A 6-year-old Arizona girl battling cancer now has something else to worry about.
Aliyah Kastrat's mother, Nichol Gragg, recently discovered that her daughter is the victim of "catfishing," according to 12 News and Facebook. "Catfishing" occurs when someone uses another's identity online to lure others in.
Someone recently took photos from the community Facebook page that Gragg set up for Kastrat, chronicling her battle with cancer, and set up a fake Facebook page. On the fake page, however, a different woman is seen posing in the pictures with Kastrat, and Gragg believes the page is being used to solicit money.
"I am so proud of you Ally," one post on the fake page reads. "Mommy loves you."
"My baby girl won the fight against the beast, cancer sucks and my baby girl fought and won," another reads.
Gragg does not know who has been posting on the fake page, but Gragg said that it is not somebody in her family.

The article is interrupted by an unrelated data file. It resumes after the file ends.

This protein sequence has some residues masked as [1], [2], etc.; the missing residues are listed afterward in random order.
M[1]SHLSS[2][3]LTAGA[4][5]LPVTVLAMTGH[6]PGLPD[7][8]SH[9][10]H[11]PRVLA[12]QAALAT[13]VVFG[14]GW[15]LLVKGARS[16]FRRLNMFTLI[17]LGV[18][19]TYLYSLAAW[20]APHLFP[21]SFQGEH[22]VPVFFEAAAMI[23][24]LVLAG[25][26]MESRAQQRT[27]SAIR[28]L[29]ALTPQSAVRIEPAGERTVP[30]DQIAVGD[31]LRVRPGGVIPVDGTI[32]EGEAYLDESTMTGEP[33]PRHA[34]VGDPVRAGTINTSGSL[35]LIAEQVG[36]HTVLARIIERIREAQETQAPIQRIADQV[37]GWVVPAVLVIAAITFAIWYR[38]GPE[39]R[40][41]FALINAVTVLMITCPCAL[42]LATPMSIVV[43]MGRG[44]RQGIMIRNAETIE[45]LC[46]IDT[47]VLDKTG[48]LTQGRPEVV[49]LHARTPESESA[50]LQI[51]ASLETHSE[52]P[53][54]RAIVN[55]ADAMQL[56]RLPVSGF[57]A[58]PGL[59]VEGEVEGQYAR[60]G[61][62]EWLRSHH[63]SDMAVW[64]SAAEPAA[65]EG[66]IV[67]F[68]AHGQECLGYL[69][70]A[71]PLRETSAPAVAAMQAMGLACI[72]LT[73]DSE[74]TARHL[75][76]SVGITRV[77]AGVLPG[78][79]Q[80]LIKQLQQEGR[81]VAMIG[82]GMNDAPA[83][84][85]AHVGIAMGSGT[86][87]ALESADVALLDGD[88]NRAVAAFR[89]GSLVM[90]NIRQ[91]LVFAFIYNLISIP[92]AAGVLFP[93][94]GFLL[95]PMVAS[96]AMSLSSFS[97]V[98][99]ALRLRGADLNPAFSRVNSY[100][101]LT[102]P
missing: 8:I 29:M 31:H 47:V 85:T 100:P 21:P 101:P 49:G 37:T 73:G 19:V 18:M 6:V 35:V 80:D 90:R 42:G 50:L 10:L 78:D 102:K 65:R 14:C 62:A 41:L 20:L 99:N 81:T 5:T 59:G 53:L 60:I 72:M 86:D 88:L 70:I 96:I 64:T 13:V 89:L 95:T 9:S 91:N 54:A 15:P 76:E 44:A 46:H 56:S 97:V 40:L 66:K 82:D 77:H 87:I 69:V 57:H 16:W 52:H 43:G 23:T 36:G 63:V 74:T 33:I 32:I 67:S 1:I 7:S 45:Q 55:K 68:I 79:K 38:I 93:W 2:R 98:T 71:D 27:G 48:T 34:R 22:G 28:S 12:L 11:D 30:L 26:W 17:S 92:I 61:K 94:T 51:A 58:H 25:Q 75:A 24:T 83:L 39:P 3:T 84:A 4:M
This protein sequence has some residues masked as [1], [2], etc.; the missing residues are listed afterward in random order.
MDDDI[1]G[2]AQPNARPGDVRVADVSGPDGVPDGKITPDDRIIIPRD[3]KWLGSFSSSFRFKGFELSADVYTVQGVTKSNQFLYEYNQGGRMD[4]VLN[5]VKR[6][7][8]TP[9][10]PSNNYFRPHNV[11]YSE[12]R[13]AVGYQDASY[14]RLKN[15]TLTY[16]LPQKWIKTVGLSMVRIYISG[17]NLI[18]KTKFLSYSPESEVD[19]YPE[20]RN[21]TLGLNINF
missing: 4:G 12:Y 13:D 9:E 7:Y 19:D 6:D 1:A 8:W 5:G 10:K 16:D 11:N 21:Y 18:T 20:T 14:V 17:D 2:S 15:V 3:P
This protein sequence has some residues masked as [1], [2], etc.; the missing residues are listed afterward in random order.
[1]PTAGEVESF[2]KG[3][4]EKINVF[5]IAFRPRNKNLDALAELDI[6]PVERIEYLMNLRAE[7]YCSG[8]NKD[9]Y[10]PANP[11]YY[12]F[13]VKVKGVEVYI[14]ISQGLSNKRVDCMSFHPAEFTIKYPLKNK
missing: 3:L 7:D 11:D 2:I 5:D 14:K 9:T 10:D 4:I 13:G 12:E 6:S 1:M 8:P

“It makes me so angry that people are out there like this,” she told 12 News.
In February 2013, doctors diagnosed Kastrat with a bone cancer called osteosarcoma, according to the family's real Facebook page. Kastrat is one of the youngest people to ever have the disease, as it usually occurs in adolescents between the ages of 10 and 12.
Kastrat has no more signs of cancer in her body. Though she is in remission, she will continue to need more surgeries until she is fully grown. Her bones are very brittle, so she has to wear a body cast on her legs, pelvis and chest. She hopes it will be removed in five months or so.
On top of this, Kastrat and her family now need to watch out for whoever has been "catfishing" with their identity.
“We have gone through so much already then have to (deal) with this and worry about all this,” Gragg said.
"It's sickening, very disturbing," she added.
While she has contacted Facebook and the police, she said that the worst part of this ordeal was having to warn Kastrat about the unknown woman in the Facebook pictures.
“I had to tell her (to be extra safe) and if you see this person yell,” Gragg said.
They have begun watermarking their photos in an attempt to dissuade whoever is doing this.